If it’s a primary goal in your life to have a successful career, you probably put in a lot of hours at work. Different people do different things with those hours. Some try to stay connected constantly in the hope that their devotion will be noticed.
I’ve talked before about why that’s a trap. In addition to burning you out, it often forces workers into a position where they are not replaceable. How can that be a bad thing, you ask? Who wants to be replaced?
You should. Not right now of course, but when you need a vacation or some other kind of break someone should be able to step in. You shouldn’t be the only one capable of doing the work you do. No matter how great you are at your work, if you can't be replaced, it’s harder to get promoted. Too often, employees who excel in a certain role get passed over for advancement because they've made themselves essential in their current position. Here are some ways to tell if you've unknowingly pushed yourself into this corner.
1. You Can't Take A Break
If you feel like you can't afford to take a vacation because the whole office would shut down, that's a bad sign. As I mentioned, there needs to be someone capable of taking on your daily responsibilities for a short time. Not only does this situation sound like quite a stressful burden to bear, it’s bad for your career potential, and it's bad for the company. What happens if you have a family emergency or an illness and end up missing significant time?
2. You Get Pigeonholed
It’s always advisable to avoid becoming stuck in too narrow a job description. If you truly excel at your role, your boss might be tempted to have you focus only on that one thing, which can hold you back from advancing into management roles. Make an intentional effort to discuss your broader goals with your supervisor, work on other projects, and get a more well-rounded experience.
If you get the sense that your current boss isn’t receptive to your managerial aspirations, it’s time to consider leaving. Although it can be time consuming, keep abreast of the job market. A new employer will see you as a fresh face, not someone who they’ve already pigeonholed into one particular position. It might just be that you need a fresh start.
3. You're Overburdened
If you've established yourself as a reliable employee, you might wind up getting more and more work placed on your desk. If the boss is leaning on you to do extra work, that may just make it even harder for you to be replaced, and it gets your head stuck in the weeds rather than looking at the bigger picture.
4. They Won't Hire New People
This goes along with the last sign. If your workload keeps increasing but the boss won't hire anyone else to help pick up the slack, that's a sign they plan to rely heavily on you in your current role and not promote you to a more meaningful position. This is yet another reason to always keep abreast of current jobs available in your profession.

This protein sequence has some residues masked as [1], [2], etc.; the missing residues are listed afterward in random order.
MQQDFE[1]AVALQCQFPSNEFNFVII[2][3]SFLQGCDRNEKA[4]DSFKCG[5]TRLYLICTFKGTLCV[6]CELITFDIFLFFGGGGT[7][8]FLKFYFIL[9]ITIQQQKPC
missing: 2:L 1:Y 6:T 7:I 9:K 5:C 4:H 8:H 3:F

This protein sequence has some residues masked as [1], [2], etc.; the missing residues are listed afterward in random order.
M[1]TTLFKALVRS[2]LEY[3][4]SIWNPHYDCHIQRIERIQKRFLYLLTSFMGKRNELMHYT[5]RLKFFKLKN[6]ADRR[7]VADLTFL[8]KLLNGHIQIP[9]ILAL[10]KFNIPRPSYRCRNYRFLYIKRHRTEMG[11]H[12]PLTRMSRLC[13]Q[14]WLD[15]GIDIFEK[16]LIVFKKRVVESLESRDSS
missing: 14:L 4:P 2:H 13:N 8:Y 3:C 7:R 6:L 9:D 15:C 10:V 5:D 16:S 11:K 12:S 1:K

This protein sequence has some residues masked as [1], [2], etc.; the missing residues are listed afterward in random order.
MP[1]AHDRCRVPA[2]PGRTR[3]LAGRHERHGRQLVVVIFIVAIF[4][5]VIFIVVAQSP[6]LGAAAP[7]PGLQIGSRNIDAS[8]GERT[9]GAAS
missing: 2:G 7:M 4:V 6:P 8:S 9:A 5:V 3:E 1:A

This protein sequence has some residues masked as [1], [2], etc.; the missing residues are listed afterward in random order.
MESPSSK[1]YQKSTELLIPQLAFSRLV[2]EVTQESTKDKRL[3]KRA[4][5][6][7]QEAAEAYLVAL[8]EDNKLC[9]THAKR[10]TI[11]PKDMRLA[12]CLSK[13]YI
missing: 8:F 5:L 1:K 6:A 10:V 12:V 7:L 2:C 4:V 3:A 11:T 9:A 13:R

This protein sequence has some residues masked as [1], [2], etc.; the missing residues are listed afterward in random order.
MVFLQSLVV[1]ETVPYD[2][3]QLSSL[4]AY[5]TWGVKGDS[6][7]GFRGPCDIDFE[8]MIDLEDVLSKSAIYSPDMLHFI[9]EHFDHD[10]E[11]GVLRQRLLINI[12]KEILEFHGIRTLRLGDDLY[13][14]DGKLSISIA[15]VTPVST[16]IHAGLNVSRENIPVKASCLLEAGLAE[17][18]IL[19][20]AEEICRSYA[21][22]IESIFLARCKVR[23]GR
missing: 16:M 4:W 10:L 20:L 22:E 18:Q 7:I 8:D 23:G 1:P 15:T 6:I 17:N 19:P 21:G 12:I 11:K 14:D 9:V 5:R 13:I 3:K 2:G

5. You've Stopped Learning
Never stop learning. Be inspired by new ideas. If you've figured out everything there is to do with your job, and the company is not giving you the opportunity to work on new projects or learn new skills, it's going to be difficult to advance. If you stop learning, that's not just bad for your career, it's bad for your own mental health and happiness.
6. Your Schedule Is Full And Rigid
Ideally, a schedule should provide some flexibility. You want to have time to creatively brainstorm, pursue new ideas or simply meet with colleagues. A schedule full of work with no room to follow your own path leads to a dead end.
7. You Get Shut Out Of Decision Making
Good bosses value employee input. You want your voice to be heard when it comes to important decisions. If the boss is not asking for your ideas, seek him or her out and arrange a meeting. If they are not receptive, refer to what I set earlier about finding a new place to work.
8. You Keep Hearing “Next Time”
This is the bane of the hyper-competent employee. “Next time,” bosses will say. Another common refrain is, “Once things have calmed down around here we'll find a new role for you.” My sense of the matter is, if they're relying so heavily on you, things may never calm down enough and there probably won't be a next time.
9. You Don't Connect With Colleagues
Perfectionism can be a curse. It’s not actually even recommended. Your flaws are natural and it’s not possible to eliminate them completely anyway. You might be great at your job, but if you are too unrelenting or uncompromising in how you complete your duties it can hurt your relationships with coworkers, damaging your potential for advancement. Be aware of how you're perceived and be willing to cut coworkers more slack than you cut yourself.
10. There's No Plan To Replace You
If you've been doing excellent work for several years and there's still not even been a discussion of how someone else could take on your role, that's the ultimate sign the company doesn't plan to promote you. Fortunately, this is an area where you can be proactive. Find someone with a role connected to yours and started training them. Show the bosses that there are people capable of filling your shoes if you move up the corporate ladder.